Mistake #5: Expecting her to make the plans
In the United States, 64 percent of men do not make V-day plans in advance. That can be a problem when at least 30 percent of women expect guys to map out the entire evening, according to Women's Health. Who's right? Who cares. To avoid conflict, just make a plan.
Why it's bad: Making plans is a sign of commitment, even if they're not exactly what your partner had in mind. The task of putting forethought into your time together suggests you see a future together. It may sound like a leap, but on Valentine's Day, it's nothing to take lightly.
The fix: Even if you're strapped for cash or shut out from overbooked restaurants on what might be the busiest day for reservations, there's still hope. Preparing a meal she'll love or simply plating a prepared meal on a candle-lit table will do the job. Providing dessert and a little wine will suggest you've really put thought into the night, even if you just went to the supermarket.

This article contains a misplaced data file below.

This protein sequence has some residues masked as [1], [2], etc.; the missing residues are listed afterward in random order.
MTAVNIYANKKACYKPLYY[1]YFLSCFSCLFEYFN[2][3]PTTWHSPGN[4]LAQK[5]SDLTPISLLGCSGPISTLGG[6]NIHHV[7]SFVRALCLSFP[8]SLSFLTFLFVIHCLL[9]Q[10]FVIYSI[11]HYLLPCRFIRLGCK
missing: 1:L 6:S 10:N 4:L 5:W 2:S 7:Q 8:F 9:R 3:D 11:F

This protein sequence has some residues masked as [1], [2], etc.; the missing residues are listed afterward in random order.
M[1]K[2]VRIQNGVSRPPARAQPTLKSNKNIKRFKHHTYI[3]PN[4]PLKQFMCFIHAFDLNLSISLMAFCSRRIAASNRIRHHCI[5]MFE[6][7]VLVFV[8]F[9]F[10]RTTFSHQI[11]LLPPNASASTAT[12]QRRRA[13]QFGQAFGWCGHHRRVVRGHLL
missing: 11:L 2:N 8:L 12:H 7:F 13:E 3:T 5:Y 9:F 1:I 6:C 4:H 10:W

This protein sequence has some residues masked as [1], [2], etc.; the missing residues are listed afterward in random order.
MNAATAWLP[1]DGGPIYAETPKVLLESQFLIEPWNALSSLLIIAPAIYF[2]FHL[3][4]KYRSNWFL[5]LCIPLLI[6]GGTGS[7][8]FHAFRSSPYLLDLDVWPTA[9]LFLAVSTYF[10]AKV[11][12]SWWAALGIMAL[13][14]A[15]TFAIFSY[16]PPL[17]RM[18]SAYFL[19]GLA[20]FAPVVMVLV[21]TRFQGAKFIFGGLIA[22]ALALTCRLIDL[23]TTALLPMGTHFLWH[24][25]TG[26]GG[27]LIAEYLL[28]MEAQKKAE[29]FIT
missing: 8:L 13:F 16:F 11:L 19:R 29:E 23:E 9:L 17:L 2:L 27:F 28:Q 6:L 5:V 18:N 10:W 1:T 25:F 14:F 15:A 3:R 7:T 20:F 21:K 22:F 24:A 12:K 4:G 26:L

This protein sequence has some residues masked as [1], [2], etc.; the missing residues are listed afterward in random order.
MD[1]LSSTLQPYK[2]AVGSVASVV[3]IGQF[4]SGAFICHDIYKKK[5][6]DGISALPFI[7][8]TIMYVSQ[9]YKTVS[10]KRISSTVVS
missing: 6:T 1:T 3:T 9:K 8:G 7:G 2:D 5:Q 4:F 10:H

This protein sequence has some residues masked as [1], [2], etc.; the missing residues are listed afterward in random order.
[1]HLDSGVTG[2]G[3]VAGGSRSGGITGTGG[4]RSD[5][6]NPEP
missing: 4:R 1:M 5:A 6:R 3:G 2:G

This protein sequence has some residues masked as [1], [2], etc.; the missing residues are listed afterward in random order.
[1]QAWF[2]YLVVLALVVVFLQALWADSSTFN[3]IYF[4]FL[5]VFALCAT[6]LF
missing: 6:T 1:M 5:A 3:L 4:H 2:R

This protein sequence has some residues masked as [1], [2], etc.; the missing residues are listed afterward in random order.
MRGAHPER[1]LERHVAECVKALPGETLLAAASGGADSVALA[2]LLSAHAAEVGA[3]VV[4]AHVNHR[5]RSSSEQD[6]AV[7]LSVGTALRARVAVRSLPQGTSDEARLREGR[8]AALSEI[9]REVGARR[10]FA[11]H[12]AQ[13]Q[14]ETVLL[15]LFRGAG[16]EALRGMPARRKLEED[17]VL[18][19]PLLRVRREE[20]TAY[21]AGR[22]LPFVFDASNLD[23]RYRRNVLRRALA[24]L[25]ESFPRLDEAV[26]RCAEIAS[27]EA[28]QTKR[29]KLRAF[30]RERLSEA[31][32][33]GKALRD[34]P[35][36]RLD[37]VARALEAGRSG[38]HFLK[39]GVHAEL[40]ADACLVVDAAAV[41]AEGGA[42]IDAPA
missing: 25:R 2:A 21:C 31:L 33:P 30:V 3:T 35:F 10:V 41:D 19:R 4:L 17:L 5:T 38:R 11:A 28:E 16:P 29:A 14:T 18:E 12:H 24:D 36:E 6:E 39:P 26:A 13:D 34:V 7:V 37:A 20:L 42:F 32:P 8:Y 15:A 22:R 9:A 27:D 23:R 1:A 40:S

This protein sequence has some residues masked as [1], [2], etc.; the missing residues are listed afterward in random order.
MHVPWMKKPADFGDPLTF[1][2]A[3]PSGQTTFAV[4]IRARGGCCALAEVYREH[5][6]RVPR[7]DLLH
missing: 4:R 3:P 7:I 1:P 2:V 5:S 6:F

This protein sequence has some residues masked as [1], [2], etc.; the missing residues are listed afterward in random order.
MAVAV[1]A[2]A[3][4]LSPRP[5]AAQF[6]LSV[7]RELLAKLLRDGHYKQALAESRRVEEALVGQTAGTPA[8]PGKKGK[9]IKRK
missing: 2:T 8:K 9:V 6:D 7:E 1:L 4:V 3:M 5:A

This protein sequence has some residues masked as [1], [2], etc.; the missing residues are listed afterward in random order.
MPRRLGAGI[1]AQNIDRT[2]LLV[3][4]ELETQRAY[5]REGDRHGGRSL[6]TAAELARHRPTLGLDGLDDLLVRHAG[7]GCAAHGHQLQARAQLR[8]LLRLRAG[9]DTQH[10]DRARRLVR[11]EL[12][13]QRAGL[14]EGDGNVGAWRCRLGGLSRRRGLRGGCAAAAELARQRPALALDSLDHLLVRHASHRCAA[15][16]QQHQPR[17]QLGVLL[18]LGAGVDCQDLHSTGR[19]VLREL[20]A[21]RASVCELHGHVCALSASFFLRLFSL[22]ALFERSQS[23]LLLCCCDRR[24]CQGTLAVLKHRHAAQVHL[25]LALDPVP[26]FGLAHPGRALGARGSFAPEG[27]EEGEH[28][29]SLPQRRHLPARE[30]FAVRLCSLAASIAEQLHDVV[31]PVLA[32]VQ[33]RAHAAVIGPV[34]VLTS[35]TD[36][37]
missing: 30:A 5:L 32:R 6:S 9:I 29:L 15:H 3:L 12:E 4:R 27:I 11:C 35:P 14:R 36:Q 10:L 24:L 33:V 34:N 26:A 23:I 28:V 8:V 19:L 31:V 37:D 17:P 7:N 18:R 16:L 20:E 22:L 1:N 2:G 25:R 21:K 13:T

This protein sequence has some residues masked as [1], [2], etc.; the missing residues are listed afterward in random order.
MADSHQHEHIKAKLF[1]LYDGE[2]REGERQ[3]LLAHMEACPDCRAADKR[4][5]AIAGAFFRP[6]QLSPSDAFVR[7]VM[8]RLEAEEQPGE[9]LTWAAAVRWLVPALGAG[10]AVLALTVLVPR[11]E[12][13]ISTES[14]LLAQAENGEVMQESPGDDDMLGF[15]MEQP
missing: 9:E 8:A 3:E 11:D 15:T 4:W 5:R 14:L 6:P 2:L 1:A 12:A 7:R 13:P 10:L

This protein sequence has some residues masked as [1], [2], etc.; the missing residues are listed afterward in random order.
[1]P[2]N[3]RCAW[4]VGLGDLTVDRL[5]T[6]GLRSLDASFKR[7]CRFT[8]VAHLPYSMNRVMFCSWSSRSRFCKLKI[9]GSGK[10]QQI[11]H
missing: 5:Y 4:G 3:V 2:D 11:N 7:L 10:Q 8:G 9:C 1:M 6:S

Mistake #6: Under-dressing
Don't wear jeans. No matter how well they fit, denims are not invited to your romantic evening for two.
Why it's bad: It suggests the day isn't as important to you as it it may be to her. Plus, getting a little dressed up adds an element of excitement that breaks the casual routine you may share on a standard date night. And excitement boosts oxytocin, the bonding hormone released during new, exciting activities that brings couples together.
The fix: Whether you're staying in or partying like a rock star, let Daniel Craig, aka James Bond, be your style muse, says men's fashion site Dappered. For a night in, try casual khakis and a crisp white shirt, like Craig wore during a scene in an Italian villa in Quantum of Solace. For a red carpet look, try a skinny tie, or a slim-lined gray suit, like Craig has donned at premieres.